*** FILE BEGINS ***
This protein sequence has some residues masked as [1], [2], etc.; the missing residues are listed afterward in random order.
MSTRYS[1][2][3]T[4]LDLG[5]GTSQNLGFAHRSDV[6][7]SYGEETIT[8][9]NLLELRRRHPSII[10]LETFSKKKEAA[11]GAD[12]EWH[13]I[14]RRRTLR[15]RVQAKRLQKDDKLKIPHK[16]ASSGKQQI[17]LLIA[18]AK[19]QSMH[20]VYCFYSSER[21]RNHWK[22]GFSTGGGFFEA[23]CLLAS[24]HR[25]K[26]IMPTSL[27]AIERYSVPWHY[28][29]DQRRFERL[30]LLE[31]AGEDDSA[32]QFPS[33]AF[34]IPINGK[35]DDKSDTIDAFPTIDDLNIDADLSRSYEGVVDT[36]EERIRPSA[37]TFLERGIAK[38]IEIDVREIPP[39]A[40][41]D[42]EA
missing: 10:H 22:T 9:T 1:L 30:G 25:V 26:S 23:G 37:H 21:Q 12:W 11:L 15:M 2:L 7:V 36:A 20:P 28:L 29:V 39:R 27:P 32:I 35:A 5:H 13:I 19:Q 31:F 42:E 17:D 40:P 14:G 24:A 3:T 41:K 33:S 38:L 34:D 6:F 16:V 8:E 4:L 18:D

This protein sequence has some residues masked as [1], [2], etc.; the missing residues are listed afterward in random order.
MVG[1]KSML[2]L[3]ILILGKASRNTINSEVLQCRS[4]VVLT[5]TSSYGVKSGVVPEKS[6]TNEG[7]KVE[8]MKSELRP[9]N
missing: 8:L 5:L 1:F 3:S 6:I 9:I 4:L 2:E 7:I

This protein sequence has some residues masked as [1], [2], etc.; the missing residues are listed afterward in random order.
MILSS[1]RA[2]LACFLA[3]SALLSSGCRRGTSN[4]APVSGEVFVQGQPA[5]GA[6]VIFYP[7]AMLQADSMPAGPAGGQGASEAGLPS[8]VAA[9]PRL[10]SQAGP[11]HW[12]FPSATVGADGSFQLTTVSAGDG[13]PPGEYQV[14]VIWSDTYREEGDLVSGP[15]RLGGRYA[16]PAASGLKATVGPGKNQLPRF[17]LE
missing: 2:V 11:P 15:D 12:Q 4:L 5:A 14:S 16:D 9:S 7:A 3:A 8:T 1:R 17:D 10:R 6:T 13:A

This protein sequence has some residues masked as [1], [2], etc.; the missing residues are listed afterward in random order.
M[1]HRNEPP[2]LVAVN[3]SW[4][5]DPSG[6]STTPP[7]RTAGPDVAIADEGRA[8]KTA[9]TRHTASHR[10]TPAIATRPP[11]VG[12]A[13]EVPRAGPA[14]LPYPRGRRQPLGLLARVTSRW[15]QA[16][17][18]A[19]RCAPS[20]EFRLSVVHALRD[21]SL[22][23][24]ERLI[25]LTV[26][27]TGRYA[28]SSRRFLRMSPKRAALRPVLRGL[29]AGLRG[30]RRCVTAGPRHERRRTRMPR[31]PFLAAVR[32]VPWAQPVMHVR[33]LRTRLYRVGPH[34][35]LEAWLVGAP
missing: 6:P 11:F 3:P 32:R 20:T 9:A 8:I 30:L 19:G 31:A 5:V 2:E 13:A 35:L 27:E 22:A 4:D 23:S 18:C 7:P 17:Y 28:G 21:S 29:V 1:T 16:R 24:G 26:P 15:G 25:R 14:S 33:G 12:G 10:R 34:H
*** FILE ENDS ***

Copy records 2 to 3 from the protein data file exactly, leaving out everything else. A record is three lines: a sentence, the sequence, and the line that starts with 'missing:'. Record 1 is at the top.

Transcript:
This protein sequence has some residues masked as [1], [2], etc.; the missing residues are listed afterward in random order.
MVG[1]KSML[2]L[3]ILILGKASRNTINSEVLQCRS[4]VVLT[5]TSSYGVKSGVVPEKS[6]TNEG[7]KVE[8]MKSELRP[9]N
missing: 8:L 5:L 1:F 3:S 6:I 9:I 4:L 2:E 7:I

This protein sequence has some residues masked as [1], [2], etc.; the missing residues are listed afterward in random order.
MILSS[1]RA[2]LACFLA[3]SALLSSGCRRGTSN[4]APVSGEVFVQGQPA[5]GA[6]VIFYP[7]AMLQADSMPAGPAGGQGASEAGLPS[8]VAA[9]PRL[10]SQAGP[11]HW[12]FPSATVGADGSFQLTTVSAGDG[13]PPGEYQV[14]VIWSDTYREEGDLVSGP[15]RLGGRYA[16]PAASGLKATVGPGKNQLPRF[17]LE
missing: 2:V 11:P 15:D 12:Q 4:L 5:A 14:S 16:D 9:S 7:A 3:A 8:T 1:R 17:D 10:R 6:T 13:A